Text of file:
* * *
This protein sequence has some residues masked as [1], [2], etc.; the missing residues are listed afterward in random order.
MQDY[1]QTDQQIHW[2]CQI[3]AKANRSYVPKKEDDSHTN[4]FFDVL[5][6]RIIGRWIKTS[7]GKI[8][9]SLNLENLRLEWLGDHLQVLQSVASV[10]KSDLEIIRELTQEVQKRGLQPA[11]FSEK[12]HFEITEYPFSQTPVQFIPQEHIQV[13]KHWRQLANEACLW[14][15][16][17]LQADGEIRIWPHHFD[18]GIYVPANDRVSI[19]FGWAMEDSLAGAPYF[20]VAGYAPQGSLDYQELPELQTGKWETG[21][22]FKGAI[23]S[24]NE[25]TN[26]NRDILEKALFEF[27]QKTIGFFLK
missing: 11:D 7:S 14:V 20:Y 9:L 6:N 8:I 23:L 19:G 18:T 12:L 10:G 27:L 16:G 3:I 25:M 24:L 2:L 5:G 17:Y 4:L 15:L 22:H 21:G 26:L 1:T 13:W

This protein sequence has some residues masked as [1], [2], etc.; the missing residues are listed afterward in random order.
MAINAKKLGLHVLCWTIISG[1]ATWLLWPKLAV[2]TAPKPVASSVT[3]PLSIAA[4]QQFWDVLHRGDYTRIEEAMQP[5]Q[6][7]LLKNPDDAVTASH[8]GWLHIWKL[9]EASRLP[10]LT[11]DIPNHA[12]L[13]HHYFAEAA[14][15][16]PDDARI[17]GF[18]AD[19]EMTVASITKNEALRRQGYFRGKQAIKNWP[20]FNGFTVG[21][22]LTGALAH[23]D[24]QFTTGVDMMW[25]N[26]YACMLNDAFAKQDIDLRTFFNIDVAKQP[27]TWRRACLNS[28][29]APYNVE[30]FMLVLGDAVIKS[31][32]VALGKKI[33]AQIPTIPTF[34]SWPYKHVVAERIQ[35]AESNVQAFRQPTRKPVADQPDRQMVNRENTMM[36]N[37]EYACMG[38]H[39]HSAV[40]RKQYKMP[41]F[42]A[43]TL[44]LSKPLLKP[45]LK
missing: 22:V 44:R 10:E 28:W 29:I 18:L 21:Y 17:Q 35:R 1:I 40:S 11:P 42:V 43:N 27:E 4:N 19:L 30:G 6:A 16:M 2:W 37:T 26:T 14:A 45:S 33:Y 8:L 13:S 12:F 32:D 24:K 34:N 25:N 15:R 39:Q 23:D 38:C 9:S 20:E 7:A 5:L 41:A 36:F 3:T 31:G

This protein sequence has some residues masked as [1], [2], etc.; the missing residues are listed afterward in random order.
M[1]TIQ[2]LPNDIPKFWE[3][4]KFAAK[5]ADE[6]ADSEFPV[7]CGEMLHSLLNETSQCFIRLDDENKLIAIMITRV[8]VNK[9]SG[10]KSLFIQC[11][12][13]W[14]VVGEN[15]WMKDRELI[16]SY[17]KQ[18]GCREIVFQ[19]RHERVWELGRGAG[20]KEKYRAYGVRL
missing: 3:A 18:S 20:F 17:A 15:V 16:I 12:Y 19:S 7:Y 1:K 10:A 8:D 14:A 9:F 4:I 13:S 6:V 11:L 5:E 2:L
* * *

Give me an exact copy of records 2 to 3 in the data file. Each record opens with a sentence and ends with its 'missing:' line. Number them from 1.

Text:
This protein sequence has some residues masked as [1], [2], etc.; the missing residues are listed afterward in random order.
MAINAKKLGLHVLCWTIISG[1]ATWLLWPKLAV[2]TAPKPVASSVT[3]PLSIAA[4]QQFWDVLHRGDYTRIEEAMQP[5]Q[6][7]LLKNPDDAVTASH[8]GWLHIWKL[9]EASRLP[10]LT[11]DIPNHA[12]L[13]HHYFAEAA[14][15][16]PDDARI[17]GF[18]AD[19]EMTVASITKNEALRRQGYFRGKQAIKNWP[20]FNGFTVG[21][22]LTGALAH[23]D[24]QFTTGVDMMW[25]N[26]YACMLNDAFAKQDIDLRTFFNIDVAKQP[27]TWRRACLNS[28][29]APYNVE[30]FMLVLGDAVIKS[31][32]VALGKKI[33]AQIPTIPTF[34]SWPYKHVVAERIQ[35]AESNVQAFRQPTRKPVADQPDRQMVNRENTMM[36]N[37]EYACMG[38]H[39]HSAV[40]RKQYKMP[41]F[42]A[43]TL[44]LSKPLLKP[45]LK
missing: 22:V 44:R 10:E 28:W 29:I 18:L 21:Y 17:Q 35:R 1:I 40:S 11:P 42:V 43:N 27:E 4:N 19:L 30:G 6:A 16:M 2:W 37:T 26:T 14:A 45:S 33:Y 8:L 13:S 12:F 32:D 24:K 34:N 25:N 15:R 39:Q 23:D 38:C 9:S 20:E 7:A 5:L 41:A 36:F 3:T 31:G

This protein sequence has some residues masked as [1], [2], etc.; the missing residues are listed afterward in random order.
M[1]TIQ[2]LPNDIPKFWE[3][4]KFAAK[5]ADE[6]ADSEFPV[7]CGEMLHSLLNETSQCFIRLDDENKLIAIMITRV[8]VNK[9]SG[10]KSLFIQC[11][12][13]W[14]VVGEN[15]WMKDRELI[16]SY[17]KQ[18]GCREIVFQ[19]RHERVWELGRGAG[20]KEKYRAYGVRL
missing: 3:A 18:S 20:F 17:A 15:V 16:I 12:Y 19:S 7:Y 1:K 10:A 8:D 14:A 9:F 4:I 13:S 6:V 11:L 5:E 2:L